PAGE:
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Books by Black Authors Recommended by the Spectrum Community


In honor of Black History Month, we asked members of the Spectrum community to tell us some of their favorite books written by Black authors. Below are over 30 books from a variety of genres. We hope you enjoy these recommendations (and add them to your reading list)! Have a book to add? Comment below and tell us about it!

Black Profiles in Courage: A Legacy of African-American Achievement by Kareem Abdul-Jabbar

Some of the stories are familiar the bravery of Harriet Tubman, the proud protest of Rosa Parks but there are even more stories of Black excellence that too often are overlooked. This book is a refreshing reclaiming and reaffirmation of African Americans’ historical significance beyond the drudgery of slavery. The book spotlights African American contributions as explorers, intellectuals, war heroes, liberators, wild west cowboys and, of course, agitators of injustice. Abdul-Jabbar is best known for his basketball prowess, but he proves here to be an adept writer. As a Black man himself, Abdul-Jabbar is notably passionate about chronicling Black excellence with a style that is powerful yet approachable to readers of all ages. Daniel Granderson, Spectrum reader

The Purple Hibiscus by Chimamanda Ngozi Adichie

Set in Nigeria, The Purple Hibiscus addresses religious commitment that becomes intolerable. The narrator, 15-year old Kambili, her brother Jaja, and their mother suffer under the control of their fanatically religious father/husband. Love and acceptance seem absent from the Roman Catholicism practiced in Kambili’s immediate family. Their aunt tries to protect the children by taking them to her home during school breaks. The children find tolerance in their sweet grandfather who believes in the “pagan” ideas of his ancestors. The contrast of beliefs provokes serious thinking. —Pam Dietrich, Spectrum news aggregator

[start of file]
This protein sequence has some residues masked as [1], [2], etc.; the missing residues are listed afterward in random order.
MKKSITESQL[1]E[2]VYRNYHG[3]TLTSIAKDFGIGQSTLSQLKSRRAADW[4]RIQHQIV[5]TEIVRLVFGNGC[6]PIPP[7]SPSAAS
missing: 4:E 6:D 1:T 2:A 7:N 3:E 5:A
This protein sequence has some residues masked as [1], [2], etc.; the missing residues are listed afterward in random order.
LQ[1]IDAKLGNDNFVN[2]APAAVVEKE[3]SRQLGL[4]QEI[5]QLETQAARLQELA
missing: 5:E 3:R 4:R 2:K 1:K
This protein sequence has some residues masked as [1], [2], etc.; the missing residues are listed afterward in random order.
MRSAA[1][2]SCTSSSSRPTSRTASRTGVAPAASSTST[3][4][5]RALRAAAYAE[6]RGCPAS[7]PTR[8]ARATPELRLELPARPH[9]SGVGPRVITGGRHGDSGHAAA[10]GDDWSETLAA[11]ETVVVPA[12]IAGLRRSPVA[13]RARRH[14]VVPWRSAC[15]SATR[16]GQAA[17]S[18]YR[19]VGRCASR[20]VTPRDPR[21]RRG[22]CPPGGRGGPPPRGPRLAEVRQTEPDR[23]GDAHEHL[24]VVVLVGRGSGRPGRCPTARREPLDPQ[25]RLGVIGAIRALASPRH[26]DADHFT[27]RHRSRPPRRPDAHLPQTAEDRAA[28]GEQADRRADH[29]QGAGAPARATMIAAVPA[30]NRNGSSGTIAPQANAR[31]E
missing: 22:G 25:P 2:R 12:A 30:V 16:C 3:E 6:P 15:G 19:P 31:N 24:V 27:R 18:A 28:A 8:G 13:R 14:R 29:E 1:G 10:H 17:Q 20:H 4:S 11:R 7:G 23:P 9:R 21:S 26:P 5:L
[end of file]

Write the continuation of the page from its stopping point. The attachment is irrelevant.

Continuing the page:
The New Jim Crow: Mass Incarceration in the Age of Colorblindness by Michelle Alexander

This book shatters any sense of America’s justice system as a “blind” weighing of the facts of individual cases. Instead, readers learn the contemporary statistics of mass incarceration of minorities within the context of America’s story of racism. Alexander takes the reader through her own journey of discovery and, while she exposes horrendous injustice, also writes with hope that “America’s current racial caste system is its last” (19). If you care about racial justice and have not already read this work, it is a must-read. —Kendra Haloviak Valentine, Professor, New Testament Studies, La Sierra University

The Fire Next Time by James Baldwin

A national bestseller when it first appeared in 1963, The Fire Next Time galvanized the nation and gave passionate voice to the emerging civil rights movement. At once a powerful evocation of James Baldwin's early life in Harlem and a disturbing examination of the consequences of racial injustice, the book is an intensely personal and provocative document. —Excerpt from publisher description, recommended by Lisa Clark Diller, Spectrum contributor

Girl, Make Your Money Grow by Glinda Bridgforth

In this timely follow-up to the bestselling Girl, Get Your Money Straight!, author and financial expert Glinda Bridgforth teams up with investment expert and stockbroker Gail Perry-Mason to deliver power-packed, sister-to-sister advice on how to master the stock market, grow your income, and start investing in your biggest asset—you. —Excerpt from publisher description, recommended by Lisa Clark Diller, Spectrum contributor

I'm Still Here: Black Dignity in a World Made for Whiteness by Austin Channing Brown

Austin Channing Brown's I'm Still Here is a breath of fresh air for any Black person who has ever experienced racial exhaustion while working in predominantly white spaces. Brown leverages her personal experiences as a Black woman working for Christian organizations to highlight the uncomfortable truth that white supremacy and misogyny seem to be constantly trying to chip away at Black dignity. I'm Still Here, a book written with prophetic instruction, hope in times of lament and dignity in moments of despair, is a must-read for Christians today. Garrison Hayes Community Praise Church, Associate Pastor